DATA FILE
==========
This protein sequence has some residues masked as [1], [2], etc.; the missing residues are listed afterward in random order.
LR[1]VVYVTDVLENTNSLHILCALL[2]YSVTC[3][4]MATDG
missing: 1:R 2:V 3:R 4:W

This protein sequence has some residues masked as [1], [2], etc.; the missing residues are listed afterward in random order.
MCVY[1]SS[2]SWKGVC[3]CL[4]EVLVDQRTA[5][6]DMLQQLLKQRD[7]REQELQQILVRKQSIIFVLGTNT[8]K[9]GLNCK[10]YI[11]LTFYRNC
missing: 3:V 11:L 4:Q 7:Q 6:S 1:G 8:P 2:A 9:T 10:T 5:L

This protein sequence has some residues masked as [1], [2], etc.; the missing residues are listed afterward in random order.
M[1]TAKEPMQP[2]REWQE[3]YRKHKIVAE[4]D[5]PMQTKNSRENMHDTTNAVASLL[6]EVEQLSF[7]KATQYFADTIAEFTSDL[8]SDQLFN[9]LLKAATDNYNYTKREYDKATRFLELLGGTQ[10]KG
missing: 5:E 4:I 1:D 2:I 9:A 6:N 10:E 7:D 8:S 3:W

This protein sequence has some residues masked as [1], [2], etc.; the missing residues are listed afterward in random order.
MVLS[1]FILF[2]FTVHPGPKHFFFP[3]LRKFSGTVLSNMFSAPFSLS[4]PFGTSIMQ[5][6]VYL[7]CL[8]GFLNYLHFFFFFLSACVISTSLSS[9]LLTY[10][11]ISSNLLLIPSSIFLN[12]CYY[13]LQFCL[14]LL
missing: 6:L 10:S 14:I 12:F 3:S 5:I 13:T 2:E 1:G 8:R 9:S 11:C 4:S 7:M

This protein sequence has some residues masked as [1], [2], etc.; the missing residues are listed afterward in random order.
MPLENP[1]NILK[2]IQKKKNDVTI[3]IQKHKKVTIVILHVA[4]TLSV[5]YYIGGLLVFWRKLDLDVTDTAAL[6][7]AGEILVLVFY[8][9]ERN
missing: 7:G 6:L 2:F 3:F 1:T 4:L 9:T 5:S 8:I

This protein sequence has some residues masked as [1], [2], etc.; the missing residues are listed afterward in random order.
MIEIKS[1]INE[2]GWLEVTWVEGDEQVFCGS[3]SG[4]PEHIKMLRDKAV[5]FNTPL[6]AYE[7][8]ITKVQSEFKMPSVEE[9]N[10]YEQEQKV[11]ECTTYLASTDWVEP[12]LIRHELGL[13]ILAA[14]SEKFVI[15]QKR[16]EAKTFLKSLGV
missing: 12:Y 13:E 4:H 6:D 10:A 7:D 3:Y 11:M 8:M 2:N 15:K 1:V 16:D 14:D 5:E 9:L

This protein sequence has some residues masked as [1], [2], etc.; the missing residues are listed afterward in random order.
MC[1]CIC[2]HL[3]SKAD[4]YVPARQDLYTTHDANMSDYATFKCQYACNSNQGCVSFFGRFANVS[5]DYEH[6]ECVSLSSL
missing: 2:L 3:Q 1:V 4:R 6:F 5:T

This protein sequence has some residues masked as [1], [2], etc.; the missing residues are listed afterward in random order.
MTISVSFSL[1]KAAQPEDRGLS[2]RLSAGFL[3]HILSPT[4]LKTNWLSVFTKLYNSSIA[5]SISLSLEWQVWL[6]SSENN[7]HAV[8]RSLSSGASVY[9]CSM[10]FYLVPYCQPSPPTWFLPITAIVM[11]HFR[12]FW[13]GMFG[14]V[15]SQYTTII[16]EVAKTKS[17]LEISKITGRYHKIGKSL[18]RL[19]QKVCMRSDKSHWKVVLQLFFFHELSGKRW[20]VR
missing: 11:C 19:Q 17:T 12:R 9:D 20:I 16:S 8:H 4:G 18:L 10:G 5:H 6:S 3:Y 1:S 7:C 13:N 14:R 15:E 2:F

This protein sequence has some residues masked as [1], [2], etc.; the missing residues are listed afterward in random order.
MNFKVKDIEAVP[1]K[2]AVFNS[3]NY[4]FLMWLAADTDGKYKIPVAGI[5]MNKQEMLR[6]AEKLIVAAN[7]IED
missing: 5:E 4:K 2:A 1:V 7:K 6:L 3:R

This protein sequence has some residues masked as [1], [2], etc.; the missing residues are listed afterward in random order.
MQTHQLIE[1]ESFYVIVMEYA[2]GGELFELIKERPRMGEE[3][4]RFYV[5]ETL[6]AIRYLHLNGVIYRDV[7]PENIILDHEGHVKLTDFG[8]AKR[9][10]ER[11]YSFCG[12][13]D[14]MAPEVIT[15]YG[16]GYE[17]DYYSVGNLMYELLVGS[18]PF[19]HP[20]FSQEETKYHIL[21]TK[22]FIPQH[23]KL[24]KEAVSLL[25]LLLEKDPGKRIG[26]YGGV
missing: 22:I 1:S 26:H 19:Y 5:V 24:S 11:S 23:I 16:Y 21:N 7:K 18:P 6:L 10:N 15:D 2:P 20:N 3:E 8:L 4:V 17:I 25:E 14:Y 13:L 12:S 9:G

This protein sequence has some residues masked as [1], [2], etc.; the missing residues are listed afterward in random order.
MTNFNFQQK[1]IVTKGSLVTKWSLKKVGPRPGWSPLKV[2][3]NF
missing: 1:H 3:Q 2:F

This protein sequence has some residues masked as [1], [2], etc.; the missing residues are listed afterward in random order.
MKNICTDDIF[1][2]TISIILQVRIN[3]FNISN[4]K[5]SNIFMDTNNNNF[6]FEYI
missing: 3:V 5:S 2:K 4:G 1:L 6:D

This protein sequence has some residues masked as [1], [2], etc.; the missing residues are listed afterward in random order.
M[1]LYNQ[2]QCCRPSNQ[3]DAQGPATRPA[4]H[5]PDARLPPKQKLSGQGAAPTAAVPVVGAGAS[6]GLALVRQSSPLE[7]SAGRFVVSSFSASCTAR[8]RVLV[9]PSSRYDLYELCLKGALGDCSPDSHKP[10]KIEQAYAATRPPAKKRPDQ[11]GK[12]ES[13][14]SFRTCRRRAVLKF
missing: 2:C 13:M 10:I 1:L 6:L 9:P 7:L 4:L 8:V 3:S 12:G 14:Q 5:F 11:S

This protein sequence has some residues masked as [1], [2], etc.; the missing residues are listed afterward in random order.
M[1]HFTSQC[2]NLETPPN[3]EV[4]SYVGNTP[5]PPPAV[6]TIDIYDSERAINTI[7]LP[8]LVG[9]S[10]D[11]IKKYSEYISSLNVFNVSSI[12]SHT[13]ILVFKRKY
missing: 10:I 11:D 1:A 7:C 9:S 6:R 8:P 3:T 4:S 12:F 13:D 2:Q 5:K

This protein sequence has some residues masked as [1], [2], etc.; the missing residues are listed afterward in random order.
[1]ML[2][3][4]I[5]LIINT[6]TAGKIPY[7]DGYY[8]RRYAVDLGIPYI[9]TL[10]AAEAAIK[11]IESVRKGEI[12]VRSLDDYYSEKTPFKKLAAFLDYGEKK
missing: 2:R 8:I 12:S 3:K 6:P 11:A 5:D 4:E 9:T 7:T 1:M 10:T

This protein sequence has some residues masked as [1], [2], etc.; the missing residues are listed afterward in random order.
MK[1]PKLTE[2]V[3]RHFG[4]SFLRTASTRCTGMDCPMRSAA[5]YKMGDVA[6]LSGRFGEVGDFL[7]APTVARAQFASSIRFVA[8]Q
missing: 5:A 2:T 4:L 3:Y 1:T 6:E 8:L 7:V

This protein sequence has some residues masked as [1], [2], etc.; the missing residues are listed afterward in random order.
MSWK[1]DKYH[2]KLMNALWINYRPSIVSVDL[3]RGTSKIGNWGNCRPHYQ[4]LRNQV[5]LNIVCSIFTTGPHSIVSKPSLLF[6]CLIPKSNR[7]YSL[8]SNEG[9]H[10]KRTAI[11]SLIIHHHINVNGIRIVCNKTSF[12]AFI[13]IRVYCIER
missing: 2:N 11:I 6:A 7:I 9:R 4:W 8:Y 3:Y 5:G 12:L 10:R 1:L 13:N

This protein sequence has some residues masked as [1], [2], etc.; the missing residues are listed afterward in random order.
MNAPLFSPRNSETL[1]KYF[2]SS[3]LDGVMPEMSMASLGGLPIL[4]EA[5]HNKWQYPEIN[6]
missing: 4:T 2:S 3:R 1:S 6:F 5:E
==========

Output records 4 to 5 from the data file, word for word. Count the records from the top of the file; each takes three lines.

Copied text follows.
This protein sequence has some residues masked as [1], [2], etc.; the missing residues are listed afterward in random order.
MVLS[1]FILF[2]FTVHPGPKHFFFP[3]LRKFSGTVLSNMFSAPFSLS[4]PFGTSIMQ[5][6]VYL[7]CL[8]GFLNYLHFFFFFLSACVISTSLSS[9]LLTY[10][11]ISSNLLLIPSSIFLN[12]CYY[13]LQFCL[14]LL
missing: 6:L 10:S 14:I 12:F 3:S 5:I 13:T 2:E 1:G 8:R 9:S 11:C 4:S 7:M

This protein sequence has some residues masked as [1], [2], etc.; the missing residues are listed afterward in random order.
MPLENP[1]NILK[2]IQKKKNDVTI[3]IQKHKKVTIVILHVA[4]TLSV[5]YYIGGLLVFWRKLDLDVTDTAAL[6][7]AGEILVLVFY[8][9]ERN
missing: 7:G 6:L 2:F 3:F 1:T 4:L 9:T 5:S 8:I